Domitia Lepida

Domitia Lepida (c. 5 BC – AD 54) was a Roman aristocrat, related to the imperial family. She was mother of Valeria Messalina, wife of the Emperor Claudius. Lepida was a beautiful and influential figure.[2] Like her sister, she was also very wealthy. She had holdings in Calabria and owned the praedia Lepidiana.[3]

Domitia Lepida
Mort de Messaline --- MBALyon 2018 01.jpg
Domitia Lepida depicted trying to shield her daughter Messalina
Spouse(s)Valerius Messalla Barbatus
Faustus Cornelius Sulla
Appius Junius Silanus
ChildrenValeria Messalina
Faustus Cornelius Sulla Felix
Marcus Junius Silanus[1]


Lepida was married three times. Her first husband was her cousin, Marcus Valerius Messalla Barbatus.[4][5] Lepida married Barbatus probably around AD 15, suggesting that she was born in approximately 4 BC. It was standard for princesses in the imperial family to marry before their 18th birthday.[6] They had a daughter, Valeria Messalina (c. AD 17/20-48), who became Empress and third wife to the Emperor Claudius. Barbatus most likely died around AD 20 or 21, shortly after Messalina was born. It is extremely unlikely that Marcus Valerius Messalla Corvinus was their son, since Lepida's son by her second husband reached the consulship earlier than Messalla. Lepida's second husband was Faustus Cornelius Sulla,[7] consul in AD 31, a descendant of the dictator Lucius Cornelius Sulla. Their son, Faustus Cornelius Sulla Felix was born c. AD 22 and married Claudia Antonia, the daughter of Claudius through his second marriage to Aelia Paetina.[8][9] Faustus Cornelius Sulla died in 62.

At the beginning of the reign of her son-in-law, Claudius, Lepida, now a widow, married Appius Junius Silanus, (cos. AD 28). In the following year (AD 42), Silanus was put to death by Claudius, allegedly because he had plotted to assassinate Claudius, but the rumor circulated that Messalina had framed him after he resisted her advances.

Lepida was the maternal grandmother to Messalina's children Claudia Octavia (step-sister and first wife of Nero) and Britannicus. In AD 48, Messalina was executed on the orders of Claudius, due to Messalina's mock marriage with her lover Gaius Silius which swiftly evolved into a failed coup d'état. During Messalina's heyday, Lepida argued with Messalina and they became estranged (this likely followed Appius Silanus' execution). In Messalina's last hour in the Gardens of Lucullus, Lepida was at her side and encouraged her to end her own life.[10] After Messalina was stabbed with a dagger by an officer, her body was given up to Lepida.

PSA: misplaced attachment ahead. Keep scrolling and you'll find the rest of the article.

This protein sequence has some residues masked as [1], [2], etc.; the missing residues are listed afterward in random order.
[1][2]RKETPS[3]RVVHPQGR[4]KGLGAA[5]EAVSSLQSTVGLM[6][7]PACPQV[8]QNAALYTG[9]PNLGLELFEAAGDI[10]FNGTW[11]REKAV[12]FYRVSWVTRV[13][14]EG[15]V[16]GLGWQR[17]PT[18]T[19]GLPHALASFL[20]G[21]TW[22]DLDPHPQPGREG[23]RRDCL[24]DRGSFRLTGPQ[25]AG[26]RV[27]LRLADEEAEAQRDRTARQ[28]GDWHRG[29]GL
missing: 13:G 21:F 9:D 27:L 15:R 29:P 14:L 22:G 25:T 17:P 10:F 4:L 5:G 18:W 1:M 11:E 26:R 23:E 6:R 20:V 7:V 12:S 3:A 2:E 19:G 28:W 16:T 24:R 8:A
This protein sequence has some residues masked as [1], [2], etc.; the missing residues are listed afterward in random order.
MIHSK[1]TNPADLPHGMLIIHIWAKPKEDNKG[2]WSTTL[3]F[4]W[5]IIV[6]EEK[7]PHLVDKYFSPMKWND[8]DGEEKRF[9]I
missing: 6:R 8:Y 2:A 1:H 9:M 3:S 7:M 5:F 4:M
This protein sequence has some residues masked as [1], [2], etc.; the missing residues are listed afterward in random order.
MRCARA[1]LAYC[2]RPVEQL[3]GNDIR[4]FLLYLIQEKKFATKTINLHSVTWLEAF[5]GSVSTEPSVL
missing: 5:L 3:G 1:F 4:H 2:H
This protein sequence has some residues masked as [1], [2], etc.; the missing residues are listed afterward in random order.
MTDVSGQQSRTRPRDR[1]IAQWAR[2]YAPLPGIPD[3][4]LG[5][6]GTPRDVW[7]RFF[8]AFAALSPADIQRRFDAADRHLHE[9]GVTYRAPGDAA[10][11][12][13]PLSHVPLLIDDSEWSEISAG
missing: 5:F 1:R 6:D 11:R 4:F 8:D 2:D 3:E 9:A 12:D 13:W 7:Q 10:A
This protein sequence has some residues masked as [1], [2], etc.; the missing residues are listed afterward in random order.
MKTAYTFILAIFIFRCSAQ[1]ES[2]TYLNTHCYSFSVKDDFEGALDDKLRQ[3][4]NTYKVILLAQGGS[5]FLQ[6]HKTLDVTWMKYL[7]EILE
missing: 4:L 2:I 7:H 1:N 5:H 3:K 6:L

Lepida's former sister-in-law, Agrippina the Younger, became Claudius' new wife in AD 49. Out of jealousy, Agrippina arranged the execution of Lepida sometime before the poisoning of Claudius, after which Nero became the new emperor. Agrippina charged Lepida with attempting to take her life by magic, disturbing Roman peace, and failing to control her Calabrian slave-gangs. Agrippina thought that Lepida would use her 'kind' influence on Nero to turn him against his mother.

Cultural depictionsEdit

She was played by Moira Redmond in the 1976 BBC TV series I, Claudius.

See alsoEdit



  1. ^ Ginsburg, "Nero's Consular Policy", American Journal of Ancient History 6 (1981), p. 52
  2. ^ Tacitus, Annals, 12.64.
  3. ^ Raepsaet-Charlier M.-Th., Prosopographie des femmes de l'ordre sénatorial (Ier-IIe siècles), 2 vol., Louvain, 1987, 285 ff [286].
  4. ^ E. Klebs, H. Dessau, P. Von Rohden (ed.), Prosopographia Imperii Romani, 3 vol., Berlin, 1897-1898. (PIR1) V 88.
  5. ^ Suetonius, Vita Claudii, 26.29.
  6. ^ Barrett, Anthony A., Agrippina: Sex, Power and Politics in the Early Roman Empire. Yale University Press, New Haven, 1996; p. 287 n. 154. See also Gaius Stern, "Women, Children, and Senators on the Ara Pacis Augustae, Chapter 6 (Berk. Diss. 2006).
  7. ^ PIR2 C 1459.
  8. ^ PIR2 C 1464.
  9. ^ Dio 60.30.6a.
  10. ^ Tacitus, Annals 11.37.


  • Levick, Barbara, Claudius. Yale University Press, New Haven, 1990